How Much Does an LLC Cost: Everything You Need to Know
An LLC is a structure for a business that separates the owner's personal property from the holdings of the business. 3 min read
2. Forming an LLC, How Much Does It Cost?
3. Requirements and Filing Fees
Updated November 26, 2020:
What Is an LLC
How much does an LLC cost depends on multiple factors. An LLC, or limited liability company, is a structure for a business that separates the owner's personal property from the holdings of the business. LLCs have more flexibility in the operations, as well as benefits related to being a pass-through entity for taxes. This type of entity structure is similar to a partnership or sole proprietorship. As a pass-through entity, the LLC isn't taxed; instead, profits are passed to its members and those profits are taxed.
In most states, an LLC is inexpensive and easy to form, offering an advantage over other types of business structures. Some states also allow for the formation of an LLC by filling out standard forms or completing those forms online. You can even form a single-member LLC by filling out the forms, and the fee to complete the process is minimal. For those with more complex LLCs, legal assistance may increase the cost but is worthwhile.
Using an incorporation website to form the LLC comes at a cost as low as $99 or up to $900. After paying the filing fee, you must also pay additional fees to get an employer identification number (EIN) and the operating agreement. The IRS requires that all LLCs be formed under state statutes, not federal statutes. As a result of this regulation, the costs to establish and maintain an LLC will vary between states. Certain states have stricter and more expensive requirements, making it harder to set up an LLC.
Forming an LLC, How Much Does It Cost?
When you are considering starting a business, take a closer look at the option to form that business as an LLC. As you consider how you will structure the LLC, consider the two main costs associated with forming the business. These two main costs include startup and ongoing. The startup costs include paying for the expertise and additional services from a professional provider, such as an attorney or accountant.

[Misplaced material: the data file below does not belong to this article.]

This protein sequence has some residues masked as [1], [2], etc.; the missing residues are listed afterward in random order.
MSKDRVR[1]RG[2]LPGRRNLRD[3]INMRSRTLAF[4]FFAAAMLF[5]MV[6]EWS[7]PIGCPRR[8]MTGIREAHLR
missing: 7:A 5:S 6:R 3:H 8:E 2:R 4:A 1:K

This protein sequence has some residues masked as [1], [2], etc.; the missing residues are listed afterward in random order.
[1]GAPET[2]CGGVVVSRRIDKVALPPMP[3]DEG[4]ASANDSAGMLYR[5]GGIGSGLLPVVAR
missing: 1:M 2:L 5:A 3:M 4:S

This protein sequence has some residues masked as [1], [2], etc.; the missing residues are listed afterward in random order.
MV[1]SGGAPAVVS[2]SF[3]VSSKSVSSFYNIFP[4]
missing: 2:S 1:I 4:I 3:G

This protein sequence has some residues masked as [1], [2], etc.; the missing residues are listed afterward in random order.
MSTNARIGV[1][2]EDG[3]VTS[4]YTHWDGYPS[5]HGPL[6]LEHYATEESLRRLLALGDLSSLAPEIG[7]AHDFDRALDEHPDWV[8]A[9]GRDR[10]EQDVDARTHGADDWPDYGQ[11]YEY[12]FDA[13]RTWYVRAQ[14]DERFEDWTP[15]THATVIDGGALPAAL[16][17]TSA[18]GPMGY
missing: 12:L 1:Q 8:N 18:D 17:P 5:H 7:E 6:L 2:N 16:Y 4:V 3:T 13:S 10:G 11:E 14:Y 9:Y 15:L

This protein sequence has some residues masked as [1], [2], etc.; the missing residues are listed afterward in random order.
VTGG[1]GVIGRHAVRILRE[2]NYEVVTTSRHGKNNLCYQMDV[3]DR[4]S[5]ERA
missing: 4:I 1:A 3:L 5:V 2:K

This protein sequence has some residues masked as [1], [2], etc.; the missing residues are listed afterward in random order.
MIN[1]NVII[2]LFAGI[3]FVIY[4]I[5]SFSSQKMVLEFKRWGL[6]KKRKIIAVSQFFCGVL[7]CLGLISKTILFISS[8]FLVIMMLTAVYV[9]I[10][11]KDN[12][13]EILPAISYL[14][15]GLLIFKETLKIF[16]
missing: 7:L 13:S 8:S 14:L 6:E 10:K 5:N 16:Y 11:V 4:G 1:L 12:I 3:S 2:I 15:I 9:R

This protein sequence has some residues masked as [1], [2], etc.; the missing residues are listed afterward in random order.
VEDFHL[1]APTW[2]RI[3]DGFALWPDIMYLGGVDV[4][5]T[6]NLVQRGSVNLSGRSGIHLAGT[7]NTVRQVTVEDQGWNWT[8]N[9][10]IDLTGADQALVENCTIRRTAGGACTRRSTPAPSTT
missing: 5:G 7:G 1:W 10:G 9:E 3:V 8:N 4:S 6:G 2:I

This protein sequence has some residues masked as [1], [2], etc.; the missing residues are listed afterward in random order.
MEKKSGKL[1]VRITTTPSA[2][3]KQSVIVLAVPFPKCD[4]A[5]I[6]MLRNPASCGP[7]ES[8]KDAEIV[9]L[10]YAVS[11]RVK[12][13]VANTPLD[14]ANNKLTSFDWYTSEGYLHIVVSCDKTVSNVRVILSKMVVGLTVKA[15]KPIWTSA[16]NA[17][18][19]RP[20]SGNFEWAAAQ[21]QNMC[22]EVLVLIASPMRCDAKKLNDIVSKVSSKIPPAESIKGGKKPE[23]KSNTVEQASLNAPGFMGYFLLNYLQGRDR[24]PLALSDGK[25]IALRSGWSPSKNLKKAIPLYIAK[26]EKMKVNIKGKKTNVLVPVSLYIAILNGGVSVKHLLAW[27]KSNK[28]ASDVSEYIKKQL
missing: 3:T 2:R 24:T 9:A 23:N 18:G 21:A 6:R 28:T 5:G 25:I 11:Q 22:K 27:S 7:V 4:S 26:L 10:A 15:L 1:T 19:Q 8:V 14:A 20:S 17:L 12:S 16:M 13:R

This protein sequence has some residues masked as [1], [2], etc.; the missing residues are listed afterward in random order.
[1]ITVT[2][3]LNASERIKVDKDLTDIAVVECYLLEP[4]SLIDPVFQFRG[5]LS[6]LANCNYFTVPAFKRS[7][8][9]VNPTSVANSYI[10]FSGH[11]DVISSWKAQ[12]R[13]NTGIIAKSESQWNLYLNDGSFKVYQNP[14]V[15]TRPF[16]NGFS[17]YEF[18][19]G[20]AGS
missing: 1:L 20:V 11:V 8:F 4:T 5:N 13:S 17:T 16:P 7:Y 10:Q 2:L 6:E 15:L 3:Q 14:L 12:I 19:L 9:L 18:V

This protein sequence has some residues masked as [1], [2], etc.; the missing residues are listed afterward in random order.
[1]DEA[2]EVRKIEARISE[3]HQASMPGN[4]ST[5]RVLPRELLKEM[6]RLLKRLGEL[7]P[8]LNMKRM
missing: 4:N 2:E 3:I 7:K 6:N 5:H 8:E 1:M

Requirements and Filing Fees
Every state requires a filing fee to register an LLC. However, the amount of that filing fee varies between states. For example, Kentucky's LLC filing fee is $40, while the filing fee in Massachusetts is $520. The updated requirements and fees to form an LLC are available through the Secretary of State's office.
Another requirement of forming an LLC is creating articles of incorporation and registering them with the proper agency within the state in which you plan to file. You might need a certified copy of the articles of incorporation for tax purposes, although this will require an additional fee. When you submit your articles of incorporation, the filing fee is typically between $50 and $500.
One recommendation of an LLC is an operating agreement. This document includes a declaration of all members' rights, along with an outline of how the operations of the business will be regulated and handled. Laws do not require LLC members to use an operating agreement, but it is certainly recommended.
The agreement should clearly spell out important aspects for members, including:
- Responsibilities and liabilities of the members
- Calculations for taxes
- Ownership interests
- Conditions if a member enters or exits the business
- Rules for termination of the business
The IRS also requires every LLC to have an EIN, which is also referred to as a tax ID number. Before you can open a bank account for the business, you will need the EIN. You will also use the EIN to obtain credit, access the finances of the business, and file taxes. There is no cost associated with obtaining an EIN, and it comes from the IRS.
Be sure to wait to apply for an EIN until the LLC has been approved in your state. If you form the LLC after receiving an EIN, that number will be linked to you personally, making it a sole proprietorship instead of an LLC. You shouldn't need certified copies of the documents, but if the need arises, you can request these from the Secretary of State's office. The fee to get certified copies is typically low and you can order the copies at any time.
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